Legendary TGV train arrives in Czechia to promote high-speed rail project
The legendary French high-speed TGV train, which set a speed record of 380 km/h in 1981, has arrived in the Czech Republic where it will be on display to the public in Prague, Brno, Jihlava, and Ústí nad Labem until June 9. Its loan from France for nine million crowns is part of a promotion campaign for the construction of a high-speed rail network in the Czech Republic.
Hundreds of people turned out to see the legendary ten-car French high-speed train arrive at Prague’s Main Railway Station on Monday. Although it was taken out of service in 2018, the French legend is here to promote the construction of a high-speed rail network in this country.
Although the Czech Republic boasts one of the densest rail networks in Europe, it completely lacks high-speed rail routes. Presently the maximum speed of any train running in the country is 160km/h (100mph), which presents a sorry comparison to the high-speed trains running in France or Germany.
Ambitious plans are now being made to develop a high-speed rail network in the Czech Republic which would link up with existing or planned high-speed networks in neighbouring countries.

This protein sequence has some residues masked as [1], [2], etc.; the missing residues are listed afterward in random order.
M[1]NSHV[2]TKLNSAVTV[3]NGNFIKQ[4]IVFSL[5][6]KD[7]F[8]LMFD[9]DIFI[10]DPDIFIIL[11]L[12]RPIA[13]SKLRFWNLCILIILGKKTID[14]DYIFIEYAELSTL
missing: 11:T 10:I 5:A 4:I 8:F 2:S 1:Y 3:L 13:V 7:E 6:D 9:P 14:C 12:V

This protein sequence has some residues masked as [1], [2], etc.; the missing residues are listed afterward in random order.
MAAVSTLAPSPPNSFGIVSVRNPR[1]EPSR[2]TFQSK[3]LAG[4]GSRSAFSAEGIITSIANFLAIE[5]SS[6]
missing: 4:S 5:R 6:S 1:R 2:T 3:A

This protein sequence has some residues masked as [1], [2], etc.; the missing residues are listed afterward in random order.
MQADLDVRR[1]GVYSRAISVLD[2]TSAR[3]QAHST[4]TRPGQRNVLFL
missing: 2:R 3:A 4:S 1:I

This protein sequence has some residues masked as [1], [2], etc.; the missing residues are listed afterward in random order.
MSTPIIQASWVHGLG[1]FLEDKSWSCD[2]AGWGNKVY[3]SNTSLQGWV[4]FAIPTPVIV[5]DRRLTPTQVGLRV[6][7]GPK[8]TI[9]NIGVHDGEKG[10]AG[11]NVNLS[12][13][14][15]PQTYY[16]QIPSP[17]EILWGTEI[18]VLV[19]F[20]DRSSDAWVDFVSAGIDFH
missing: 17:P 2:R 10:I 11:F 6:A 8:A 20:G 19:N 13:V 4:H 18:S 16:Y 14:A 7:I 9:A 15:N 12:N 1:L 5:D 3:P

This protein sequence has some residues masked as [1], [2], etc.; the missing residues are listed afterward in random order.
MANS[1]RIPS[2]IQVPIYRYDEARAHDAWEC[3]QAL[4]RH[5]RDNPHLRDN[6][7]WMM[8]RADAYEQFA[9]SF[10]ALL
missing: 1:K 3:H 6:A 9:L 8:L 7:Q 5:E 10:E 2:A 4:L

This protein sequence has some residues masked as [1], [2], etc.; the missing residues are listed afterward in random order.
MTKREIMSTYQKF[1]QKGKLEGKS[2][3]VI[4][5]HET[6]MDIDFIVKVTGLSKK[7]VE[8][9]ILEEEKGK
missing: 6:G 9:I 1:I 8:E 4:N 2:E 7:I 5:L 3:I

The Czech national rail administration has presented plans for a high-speed network which would be built in 13 phases between 2025 and 2050. When complete the network would be used by up to 130,000 passengers a day and help speed up international rail transport across Europe.
The head of Czech Rail Administration Jiří Svoboda says he has high hopes the project will take off soon.
“Preparations are really moving ahead now more than ever. The network should eventually link up to Dresden, Wroclaw, Katowice, Bratislava and Vienna. We hope to have the first section from Prague to Brno finished in ten years’ time. The project should cost about 700 billion, and it will involve spending about 40 billion crowns a year.”
When the network is fully operable, domestic high speed trains using it are expected to travel at 320 km/h per hour. Given that this will be in 10 to 20 years’ time is that speed limit not set too low – since the TGV train set a record of 380 km/h back in 1981? Jiří Svoboda again:
“The concept envisages a speed of 350 km/h. You always have to have a reserve. However we think that a speed of 320 km/h is really sufficient for the distances that we have. The idea is that all the big cities should be reachable within one hour. For instance the Prague-Brno route. On the shorter legs it will be in the order of tens of minutes, so passengers will get to their destination in half the time or a third of the time it takes now.”
Good as that sounds, for the time being Czechs will have to make do with the Pendolino, which due to the country’s outdated rail network only runs at 150km/h.